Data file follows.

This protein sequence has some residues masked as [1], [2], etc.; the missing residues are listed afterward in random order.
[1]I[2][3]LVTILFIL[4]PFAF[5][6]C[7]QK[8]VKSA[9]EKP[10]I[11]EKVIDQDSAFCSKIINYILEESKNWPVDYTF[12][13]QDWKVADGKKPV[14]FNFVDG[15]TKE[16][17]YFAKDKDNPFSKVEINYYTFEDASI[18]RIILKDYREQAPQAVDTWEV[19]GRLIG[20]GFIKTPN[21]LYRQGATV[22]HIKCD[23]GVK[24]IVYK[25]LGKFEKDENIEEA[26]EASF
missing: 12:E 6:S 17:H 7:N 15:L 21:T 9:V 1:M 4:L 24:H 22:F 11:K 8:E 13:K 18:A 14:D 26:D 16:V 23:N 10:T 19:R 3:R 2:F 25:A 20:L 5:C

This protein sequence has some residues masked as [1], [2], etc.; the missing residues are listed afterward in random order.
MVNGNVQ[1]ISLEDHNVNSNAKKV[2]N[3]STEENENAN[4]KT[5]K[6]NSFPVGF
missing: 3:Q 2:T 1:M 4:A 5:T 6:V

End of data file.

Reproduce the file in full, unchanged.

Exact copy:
This protein sequence has some residues masked as [1], [2], etc.; the missing residues are listed afterward in random order.
[1]I[2][3]LVTILFIL[4]PFAF[5][6]C[7]QK[8]VKSA[9]EKP[10]I[11]EKVIDQDSAFCSKIINYILEESKNWPVDYTF[12][13]QDWKVADGKKPV[14]FNFVDG[15]TKE[16][17]YFAKDKDNPFSKVEINYYTFEDASI[18]RIILKDYREQAPQAVDTWEV[19]GRLIG[20]GFIKTPN[21]LYRQGATV[22]HIKCD[23]GVK[24]IVYK[25]LGKFEKDENIEEA[26]EASF
missing: 12:E 6:S 17:H 7:N 15:L 21:T 9:V 1:M 4:L 24:H 22:F 11:K 8:E 13:K 18:A 14:D 26:D 16:V 23:N 10:T 19:R 3:R 2:F 25:A 20:L 5:C

This protein sequence has some residues masked as [1], [2], etc.; the missing residues are listed afterward in random order.
MVNGNVQ[1]ISLEDHNVNSNAKKV[2]N[3]STEENENAN[4]KT[5]K[6]NSFPVGF
missing: 3:Q 2:T 1:M 4:A 5:T 6:V